I think probably early on in my career I made the mistake of taking on too much and thinking that I either needed to do it all or I needed to have all the answers. It took a while to realise that not only does this cause huge pressure on yourself but in thinking that you’re helping the team you’re actually hindering their progress and development.
I learned – and, being honest, I’m still learning – that as the leader my role is about creating the environment to allow others to contribute and succeed, accepting that there will be mistakes along the way, which is a learning experience for everyone.
How do you get the best out of your team?
I’ve always thought there are four key things that help to get the best out of individuals and teams. The first is feeling like the work you’re doing makes a difference – having a sense of purpose allows people to keep going even when faced with challenges.
The second is to feel that you’re being challenged. I really embrace the notion that every day is a school day and, regardless of our experience level, I think we all need to be lifelong learners.
The third is to be recognised for the work you do. It’s so important for our managers and leaders to acknowledge the great work, big and small, that people do.
And finally, have fun! We all spend a lot of our lives in work so we need to be able to relax and enjoy our time along the way.
Have you noticed a diversity problem in your sector?
I think there have been improvements in this area over the last number of years but we still have more work to do.
It’s important for all of us to consider the perspectives of people from different backgrounds, cultures, gender, ethnicity, sexual orientation, and to ensure that regardless of where people are coming from, they feel like they belong. Becoming more inclusive requires us to be more understanding and that means we really need to listen to our people and to hear what they need.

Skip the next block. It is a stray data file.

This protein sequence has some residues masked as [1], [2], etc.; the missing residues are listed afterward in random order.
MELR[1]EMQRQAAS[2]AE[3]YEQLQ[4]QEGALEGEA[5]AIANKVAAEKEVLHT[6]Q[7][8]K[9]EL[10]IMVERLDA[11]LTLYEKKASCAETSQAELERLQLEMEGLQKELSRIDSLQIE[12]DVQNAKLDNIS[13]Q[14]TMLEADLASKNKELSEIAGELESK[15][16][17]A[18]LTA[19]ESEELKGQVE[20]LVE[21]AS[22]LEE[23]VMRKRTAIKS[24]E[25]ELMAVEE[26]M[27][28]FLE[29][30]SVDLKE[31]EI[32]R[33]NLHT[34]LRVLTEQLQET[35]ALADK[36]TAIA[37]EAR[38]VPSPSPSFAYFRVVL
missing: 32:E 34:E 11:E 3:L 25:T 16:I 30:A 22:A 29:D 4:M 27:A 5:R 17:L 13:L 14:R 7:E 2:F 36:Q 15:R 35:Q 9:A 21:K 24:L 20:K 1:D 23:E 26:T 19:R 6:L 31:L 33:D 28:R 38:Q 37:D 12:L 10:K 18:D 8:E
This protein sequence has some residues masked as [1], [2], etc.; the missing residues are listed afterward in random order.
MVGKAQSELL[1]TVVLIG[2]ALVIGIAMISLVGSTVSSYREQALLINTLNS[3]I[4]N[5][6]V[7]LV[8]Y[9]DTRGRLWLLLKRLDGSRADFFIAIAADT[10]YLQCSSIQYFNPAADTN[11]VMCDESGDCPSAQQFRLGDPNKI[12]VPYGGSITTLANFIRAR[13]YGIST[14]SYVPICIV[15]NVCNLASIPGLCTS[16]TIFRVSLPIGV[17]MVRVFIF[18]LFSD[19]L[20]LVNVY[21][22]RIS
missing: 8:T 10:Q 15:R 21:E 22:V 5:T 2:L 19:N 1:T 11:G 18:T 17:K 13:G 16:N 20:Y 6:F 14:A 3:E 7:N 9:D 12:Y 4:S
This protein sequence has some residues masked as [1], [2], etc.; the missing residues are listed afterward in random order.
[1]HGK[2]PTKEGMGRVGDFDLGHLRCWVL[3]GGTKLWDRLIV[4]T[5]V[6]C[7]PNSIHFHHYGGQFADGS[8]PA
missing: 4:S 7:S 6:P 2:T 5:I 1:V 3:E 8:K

Diversity and inclusion is a key priority for us as a firm because it’s important that we reflect the clients we work with and the world we operate in. One of the main things we have done is to review every aspect of our employee life cycle, from recruitment right through to when someone leaves, to understand where there may be improvement areas. This includes the wording we use in job ads, the interviewers that candidates meet during recruitment, how we undertake performance reviews.
To support this, we’ve been rolling out unconscious bias training to make our team more aware of the impact this can have, and we have a number of affinity groups including Women@BearingPoint, Proud@BearingPoint and Ability@BearingPoint that are very active among all staff in helping us highlight and address issues.
What books have you read that you would recommend?
I think Patrick Lencioni is the first author that really woke me up in terms of teams and leadership. The Five Dysfunctions of a Team was a game changer for me when I first started leading teams and I’ve read every one of his books since.
I really enjoyed Radical Candor by Kim Scott too and thought it had a refreshing take on leadership. And, for similar reasons, The Power of Moments by Chip and Dan Heath is a worthwhile read.
We started a book club within BearingPoint last year and it’s been great reading and discussing books with the team. The first one was The Phoenix Project by Gene Kim, George Spafford, and Kevin Behr, which is a real eye opener for teams working in IT delivery.
And for something a little lighter – The Thursday Murder Club by Richard Osman is touching, funny and sad, all at the same time!
What are the essential tools and resources that get you through the working week?
We’re big users of Microsoft 365 in BearingPoint, which has really helped the transition into remote working allowing us to stay in touch and collaborate when we’re not physically together. At the moment, most of my days are spent in Outlook or on Teams. It’s not the same as being in the office but it does come a close second!
Outside of work, it would be FaceTime for staying in touch with family throughout lockdown and also Marlay Park for getting out for a daily walk, which is great for clearing my head.